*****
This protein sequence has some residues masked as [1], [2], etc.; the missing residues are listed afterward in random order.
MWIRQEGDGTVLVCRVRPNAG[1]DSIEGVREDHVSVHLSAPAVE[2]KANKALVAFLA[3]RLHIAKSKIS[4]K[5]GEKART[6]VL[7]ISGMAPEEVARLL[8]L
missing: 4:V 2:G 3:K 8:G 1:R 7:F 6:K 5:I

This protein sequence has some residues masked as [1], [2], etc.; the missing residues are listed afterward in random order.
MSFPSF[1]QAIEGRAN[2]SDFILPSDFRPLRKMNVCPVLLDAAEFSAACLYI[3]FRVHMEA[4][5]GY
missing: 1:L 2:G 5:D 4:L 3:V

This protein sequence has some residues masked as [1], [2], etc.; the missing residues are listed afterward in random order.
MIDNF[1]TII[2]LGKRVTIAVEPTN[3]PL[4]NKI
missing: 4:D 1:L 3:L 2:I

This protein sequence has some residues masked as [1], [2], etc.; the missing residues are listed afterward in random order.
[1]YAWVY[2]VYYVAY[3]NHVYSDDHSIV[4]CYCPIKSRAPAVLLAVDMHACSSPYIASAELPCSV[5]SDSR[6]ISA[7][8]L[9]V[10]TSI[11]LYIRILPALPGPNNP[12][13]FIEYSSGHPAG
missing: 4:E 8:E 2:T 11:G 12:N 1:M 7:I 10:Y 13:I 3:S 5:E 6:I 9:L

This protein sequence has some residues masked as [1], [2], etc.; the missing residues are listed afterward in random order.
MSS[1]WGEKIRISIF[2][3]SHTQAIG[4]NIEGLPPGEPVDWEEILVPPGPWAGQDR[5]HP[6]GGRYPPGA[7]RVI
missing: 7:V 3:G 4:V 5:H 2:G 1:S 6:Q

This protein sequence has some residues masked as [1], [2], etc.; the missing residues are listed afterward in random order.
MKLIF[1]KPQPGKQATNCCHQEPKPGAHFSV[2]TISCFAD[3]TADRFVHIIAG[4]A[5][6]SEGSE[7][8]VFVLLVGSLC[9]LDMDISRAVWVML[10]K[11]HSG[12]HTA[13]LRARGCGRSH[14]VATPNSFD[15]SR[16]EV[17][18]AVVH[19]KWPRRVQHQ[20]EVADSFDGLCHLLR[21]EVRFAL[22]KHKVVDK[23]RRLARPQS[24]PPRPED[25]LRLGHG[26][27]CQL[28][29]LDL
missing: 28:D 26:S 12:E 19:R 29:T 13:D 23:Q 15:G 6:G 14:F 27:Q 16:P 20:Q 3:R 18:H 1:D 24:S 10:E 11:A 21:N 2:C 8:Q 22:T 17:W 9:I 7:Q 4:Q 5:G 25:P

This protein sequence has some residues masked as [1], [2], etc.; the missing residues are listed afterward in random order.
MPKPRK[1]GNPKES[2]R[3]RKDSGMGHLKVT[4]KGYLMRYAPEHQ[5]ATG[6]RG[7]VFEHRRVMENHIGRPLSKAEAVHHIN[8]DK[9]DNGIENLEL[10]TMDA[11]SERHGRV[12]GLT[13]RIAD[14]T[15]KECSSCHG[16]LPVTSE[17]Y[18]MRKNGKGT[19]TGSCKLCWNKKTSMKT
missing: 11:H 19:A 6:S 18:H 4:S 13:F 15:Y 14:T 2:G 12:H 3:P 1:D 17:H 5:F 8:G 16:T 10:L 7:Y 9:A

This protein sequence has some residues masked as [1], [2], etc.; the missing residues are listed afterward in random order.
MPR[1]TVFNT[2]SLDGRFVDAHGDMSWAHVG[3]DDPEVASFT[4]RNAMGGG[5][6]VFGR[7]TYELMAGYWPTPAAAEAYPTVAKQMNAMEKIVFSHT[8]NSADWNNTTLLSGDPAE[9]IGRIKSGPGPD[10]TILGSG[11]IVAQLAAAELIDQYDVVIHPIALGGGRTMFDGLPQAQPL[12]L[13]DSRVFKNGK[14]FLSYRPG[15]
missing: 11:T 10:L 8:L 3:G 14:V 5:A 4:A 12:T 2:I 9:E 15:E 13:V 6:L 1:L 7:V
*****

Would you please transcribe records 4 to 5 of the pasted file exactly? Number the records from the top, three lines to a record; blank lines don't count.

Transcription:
This protein sequence has some residues masked as [1], [2], etc.; the missing residues are listed afterward in random order.
[1]YAWVY[2]VYYVAY[3]NHVYSDDHSIV[4]CYCPIKSRAPAVLLAVDMHACSSPYIASAELPCSV[5]SDSR[6]ISA[7][8]L[9]V[10]TSI[11]LYIRILPALPGPNNP[12][13]FIEYSSGHPAG
missing: 4:E 8:E 2:T 11:G 12:N 1:M 7:I 10:Y 13:I 3:S 5:E 6:I 9:L

This protein sequence has some residues masked as [1], [2], etc.; the missing residues are listed afterward in random order.
MSS[1]WGEKIRISIF[2][3]SHTQAIG[4]NIEGLPPGEPVDWEEILVPPGPWAGQDR[5]HP[6]GGRYPPGA[7]RVI
missing: 7:V 3:G 4:V 5:H 2:G 1:S 6:Q